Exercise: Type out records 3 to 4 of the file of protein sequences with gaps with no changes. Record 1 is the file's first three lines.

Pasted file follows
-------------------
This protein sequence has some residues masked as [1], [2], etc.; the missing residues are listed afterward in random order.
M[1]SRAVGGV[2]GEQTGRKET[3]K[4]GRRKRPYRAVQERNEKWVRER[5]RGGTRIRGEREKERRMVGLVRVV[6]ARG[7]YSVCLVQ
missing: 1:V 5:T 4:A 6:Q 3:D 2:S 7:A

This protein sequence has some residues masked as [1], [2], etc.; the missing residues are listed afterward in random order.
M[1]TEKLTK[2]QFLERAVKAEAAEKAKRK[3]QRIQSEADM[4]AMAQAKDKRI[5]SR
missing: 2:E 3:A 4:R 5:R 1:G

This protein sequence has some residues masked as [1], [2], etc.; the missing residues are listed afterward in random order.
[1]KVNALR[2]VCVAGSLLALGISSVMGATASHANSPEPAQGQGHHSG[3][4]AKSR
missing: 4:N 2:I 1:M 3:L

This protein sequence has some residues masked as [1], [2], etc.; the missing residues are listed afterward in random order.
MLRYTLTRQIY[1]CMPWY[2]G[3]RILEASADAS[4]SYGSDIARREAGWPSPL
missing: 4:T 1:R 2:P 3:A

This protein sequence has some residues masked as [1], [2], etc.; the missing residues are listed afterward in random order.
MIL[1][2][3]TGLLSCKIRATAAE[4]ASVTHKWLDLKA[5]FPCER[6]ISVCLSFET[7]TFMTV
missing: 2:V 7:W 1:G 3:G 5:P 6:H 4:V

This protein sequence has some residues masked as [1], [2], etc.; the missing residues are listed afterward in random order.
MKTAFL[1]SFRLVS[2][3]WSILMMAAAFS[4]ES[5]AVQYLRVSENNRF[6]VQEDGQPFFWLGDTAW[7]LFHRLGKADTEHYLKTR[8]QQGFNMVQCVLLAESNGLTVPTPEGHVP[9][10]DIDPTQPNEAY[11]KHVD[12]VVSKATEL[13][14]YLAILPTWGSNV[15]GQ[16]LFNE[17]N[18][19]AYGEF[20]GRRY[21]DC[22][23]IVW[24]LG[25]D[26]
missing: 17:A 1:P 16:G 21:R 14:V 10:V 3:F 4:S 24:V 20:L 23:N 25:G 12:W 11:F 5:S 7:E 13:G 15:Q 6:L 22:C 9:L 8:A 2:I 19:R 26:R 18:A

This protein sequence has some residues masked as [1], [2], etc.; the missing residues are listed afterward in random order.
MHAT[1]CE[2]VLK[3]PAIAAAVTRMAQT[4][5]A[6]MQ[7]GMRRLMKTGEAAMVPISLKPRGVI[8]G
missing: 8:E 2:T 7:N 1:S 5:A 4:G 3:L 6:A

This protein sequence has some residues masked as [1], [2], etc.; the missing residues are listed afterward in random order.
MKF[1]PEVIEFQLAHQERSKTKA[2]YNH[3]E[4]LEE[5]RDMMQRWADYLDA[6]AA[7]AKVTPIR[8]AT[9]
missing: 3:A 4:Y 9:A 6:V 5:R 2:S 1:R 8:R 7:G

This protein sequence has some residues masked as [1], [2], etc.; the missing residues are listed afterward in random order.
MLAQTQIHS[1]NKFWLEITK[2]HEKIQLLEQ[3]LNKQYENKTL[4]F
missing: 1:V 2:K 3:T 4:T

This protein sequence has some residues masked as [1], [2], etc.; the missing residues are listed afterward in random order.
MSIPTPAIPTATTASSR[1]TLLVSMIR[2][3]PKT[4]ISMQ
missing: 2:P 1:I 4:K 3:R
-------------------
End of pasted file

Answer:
This protein sequence has some residues masked as [1], [2], etc.; the missing residues are listed afterward in random order.
[1]KVNALR[2]VCVAGSLLALGISSVMGATASHANSPEPAQGQGHHSG[3][4]AKSR
missing: 4:N 2:I 1:M 3:L

This protein sequence has some residues masked as [1], [2], etc.; the missing residues are listed afterward in random order.
MLRYTLTRQIY[1]CMPWY[2]G[3]RILEASADAS[4]SYGSDIARREAGWPSPL
missing: 4:T 1:R 2:P 3:A